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Re: Lists of core periodicals? Ian Woodward 18 Jan 2001 17:03 UTC

        Prior to examining core lists, you might do one or more of the
following (depending on the reference material and internally collected
information available to you):

1.  Do a search of the publications of each member of your faculty on Web
of Science and the affiliated hard-copy citators, and compile a list of
the serial publications that they have cited.  Inspect as well the books
and book chapters that they have published for like information.

2.  Request reports from your inter-library loan staff on what titles have
been requested (from other libraries or via document delivery services),
how many times, and in which semesters. Pay particular attention to titles
requested in order that photocopies might be added to course reserves and
titles which appear in multiple semesters.

3.  Compile a general list and subject-specific lists of periodicals
rank-ordered according to the ratio of price to recorded use.  If your
library is like ours, you have not a few periodicals that are, in essence,
dead inventory.  Some of these are quite expensive.  Such a rank-ordered
list can function as a guide to the order in which you may wish to cancel
subscriptions in order to meet budgetary constraints or substitute new
titles.  We provided such a list to our biology department (including the
figures for price and recorded use per annum) as new faculty therein
complained that their research program was not well supported by our
collection. We received in return a wish list and a list of recommended
cancellations, the latter of which was strongly influenced by the
rank-ordering of the original list we provided.

4. Make use of Journal Citation Reports on CD-ROM , which has within it
lists of titles broken down by discipline which can then be rank-ordered
by the ISI impact factor.  One can with this identify publications with a
high impact factor that are not present in your library.  I believe that
the anatomy of scholarly communication between disciplines is sufficiently
different that it is unwise to use a general list rank-ordered by impact
factor. (If you use a general rank-ordered list you might come to the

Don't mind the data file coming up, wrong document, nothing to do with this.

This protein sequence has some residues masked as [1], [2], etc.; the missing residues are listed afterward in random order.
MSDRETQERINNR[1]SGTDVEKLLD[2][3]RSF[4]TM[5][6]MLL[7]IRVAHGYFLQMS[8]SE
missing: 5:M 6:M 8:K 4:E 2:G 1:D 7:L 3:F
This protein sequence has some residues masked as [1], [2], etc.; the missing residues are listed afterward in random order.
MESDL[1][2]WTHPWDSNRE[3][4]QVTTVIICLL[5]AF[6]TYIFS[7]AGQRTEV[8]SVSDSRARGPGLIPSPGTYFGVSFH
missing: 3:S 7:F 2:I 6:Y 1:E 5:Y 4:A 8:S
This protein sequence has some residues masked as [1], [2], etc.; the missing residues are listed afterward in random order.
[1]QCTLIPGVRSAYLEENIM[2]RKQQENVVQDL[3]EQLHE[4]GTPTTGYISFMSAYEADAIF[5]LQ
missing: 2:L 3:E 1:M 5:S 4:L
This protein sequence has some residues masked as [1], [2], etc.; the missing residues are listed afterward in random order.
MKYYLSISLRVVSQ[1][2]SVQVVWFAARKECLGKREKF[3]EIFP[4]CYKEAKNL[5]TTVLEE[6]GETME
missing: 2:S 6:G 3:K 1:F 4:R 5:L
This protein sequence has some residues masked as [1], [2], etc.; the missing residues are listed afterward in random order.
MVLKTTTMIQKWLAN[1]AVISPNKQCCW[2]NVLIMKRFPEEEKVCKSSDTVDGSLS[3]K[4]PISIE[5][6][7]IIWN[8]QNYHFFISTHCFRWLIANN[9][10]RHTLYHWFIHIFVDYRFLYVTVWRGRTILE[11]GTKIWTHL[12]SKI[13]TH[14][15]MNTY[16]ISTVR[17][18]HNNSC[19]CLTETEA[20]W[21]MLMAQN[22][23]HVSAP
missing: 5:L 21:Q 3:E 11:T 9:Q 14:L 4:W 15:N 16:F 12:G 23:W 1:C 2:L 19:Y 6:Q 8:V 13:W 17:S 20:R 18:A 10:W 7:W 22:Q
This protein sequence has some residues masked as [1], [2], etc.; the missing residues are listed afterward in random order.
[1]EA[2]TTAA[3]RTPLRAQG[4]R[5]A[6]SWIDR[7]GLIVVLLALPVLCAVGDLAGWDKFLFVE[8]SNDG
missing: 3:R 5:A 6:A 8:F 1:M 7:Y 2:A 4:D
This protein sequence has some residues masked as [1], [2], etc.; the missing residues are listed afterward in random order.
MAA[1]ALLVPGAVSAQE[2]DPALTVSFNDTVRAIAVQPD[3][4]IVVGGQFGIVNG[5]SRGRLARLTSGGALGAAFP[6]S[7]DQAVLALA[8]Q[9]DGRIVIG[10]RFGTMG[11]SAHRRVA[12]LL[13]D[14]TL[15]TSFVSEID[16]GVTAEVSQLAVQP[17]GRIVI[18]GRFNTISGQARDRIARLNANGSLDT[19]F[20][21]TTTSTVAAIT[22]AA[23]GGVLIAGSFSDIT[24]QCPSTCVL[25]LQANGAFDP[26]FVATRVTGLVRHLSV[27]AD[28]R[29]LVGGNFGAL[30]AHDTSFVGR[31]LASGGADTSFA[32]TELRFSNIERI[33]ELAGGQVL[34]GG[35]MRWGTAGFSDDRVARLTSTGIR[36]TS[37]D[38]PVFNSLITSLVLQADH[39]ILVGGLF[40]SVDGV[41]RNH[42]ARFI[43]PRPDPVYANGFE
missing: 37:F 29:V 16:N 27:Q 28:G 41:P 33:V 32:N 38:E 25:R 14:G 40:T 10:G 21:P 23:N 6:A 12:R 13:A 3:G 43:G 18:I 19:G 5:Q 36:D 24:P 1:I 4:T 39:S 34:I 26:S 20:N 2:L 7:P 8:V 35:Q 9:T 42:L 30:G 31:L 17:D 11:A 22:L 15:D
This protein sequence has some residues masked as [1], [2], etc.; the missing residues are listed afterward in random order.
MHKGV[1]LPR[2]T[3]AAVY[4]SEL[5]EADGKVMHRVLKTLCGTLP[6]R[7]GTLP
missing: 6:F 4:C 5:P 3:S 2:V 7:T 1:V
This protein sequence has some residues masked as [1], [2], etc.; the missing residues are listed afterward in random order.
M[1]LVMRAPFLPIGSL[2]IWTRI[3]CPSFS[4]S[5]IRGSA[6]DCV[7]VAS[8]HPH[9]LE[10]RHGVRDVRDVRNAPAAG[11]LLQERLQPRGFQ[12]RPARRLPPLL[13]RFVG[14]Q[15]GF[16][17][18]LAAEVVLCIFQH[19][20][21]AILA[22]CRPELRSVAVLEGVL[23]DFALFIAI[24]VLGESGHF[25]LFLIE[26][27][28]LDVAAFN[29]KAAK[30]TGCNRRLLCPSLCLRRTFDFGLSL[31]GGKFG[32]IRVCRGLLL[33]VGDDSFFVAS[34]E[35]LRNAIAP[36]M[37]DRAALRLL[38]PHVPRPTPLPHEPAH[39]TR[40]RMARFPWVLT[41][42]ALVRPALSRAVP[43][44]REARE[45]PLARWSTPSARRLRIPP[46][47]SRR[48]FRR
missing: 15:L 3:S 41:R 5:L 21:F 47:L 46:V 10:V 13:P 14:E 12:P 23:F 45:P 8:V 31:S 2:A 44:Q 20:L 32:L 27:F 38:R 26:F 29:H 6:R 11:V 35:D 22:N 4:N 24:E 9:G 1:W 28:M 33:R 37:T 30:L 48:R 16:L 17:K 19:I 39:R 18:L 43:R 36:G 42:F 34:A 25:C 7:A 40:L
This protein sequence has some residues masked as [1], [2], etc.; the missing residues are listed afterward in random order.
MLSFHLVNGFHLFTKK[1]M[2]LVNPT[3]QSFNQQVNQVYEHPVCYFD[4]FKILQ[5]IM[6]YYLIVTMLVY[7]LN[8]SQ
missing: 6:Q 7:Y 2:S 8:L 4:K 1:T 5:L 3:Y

conclusion that your collection ought to consist largely of journals in
molecular biology).  Eugene Garfield has published some articles on
considerations to take into account in using the Journal Citation Reports
and I think it important to read some of these before attempting to use
this resource.  Also, the ISI has declined to issue such reports for arts
and humanities journals, contending that the characteristics of
information exchange therein render the Institute's published indices

        The foregoing would be of primary use in restructuring collections
of print periodicals for which to track you have erected a consistent
statistical collection system.  The trouble is, so much is in electronic
format and e-periodicals are seldom purchased a-la-carte.

        With regard to helping your faculty, I have a suspicion that many
have a fair amount on their plate and that the contents of the library is
not something to which most are willing or able to devote much sustained
and structured thought.  However, they have the specialized knowledge.  I
believe that in interacting with the faculty, it is important to present
to them the feasible options and specify the constraints and necessary
trade-offs.  Just asking a member of your faculty, "ought we buy/cancel
x?" will likely garner you an off-hand answer that does not take into
account the opportunity cost to the institution of committing resources to
that publication.  The fiduciary responsibility to the institution of
seeing to it that the periodicals budget is satisfactorily allocated is
ultimately not theirs but the librarian's.

        Best of Luck.  IW
        Ian Woodward <iwoodward@MAIL.COLGATE.EDU>

-----Original Message-----
From: Liu Liu [mailto:liuliu@USA.COM]
Sent: Wednesday, January 17, 2001 12:19 PM
Subject: Lists of core periodicals?


I am new to the job of managing the periodical collection.
Someone had commented that our periodical collection does
not really support the educational programs our College

1.  Are there any lists of core periodicals for
different educational programs?

2.  As a librarian, and not a subject specialist, how can
I help the faculty to select those periodicals which meet
their curricular needs?

Thank You

Pauline Smith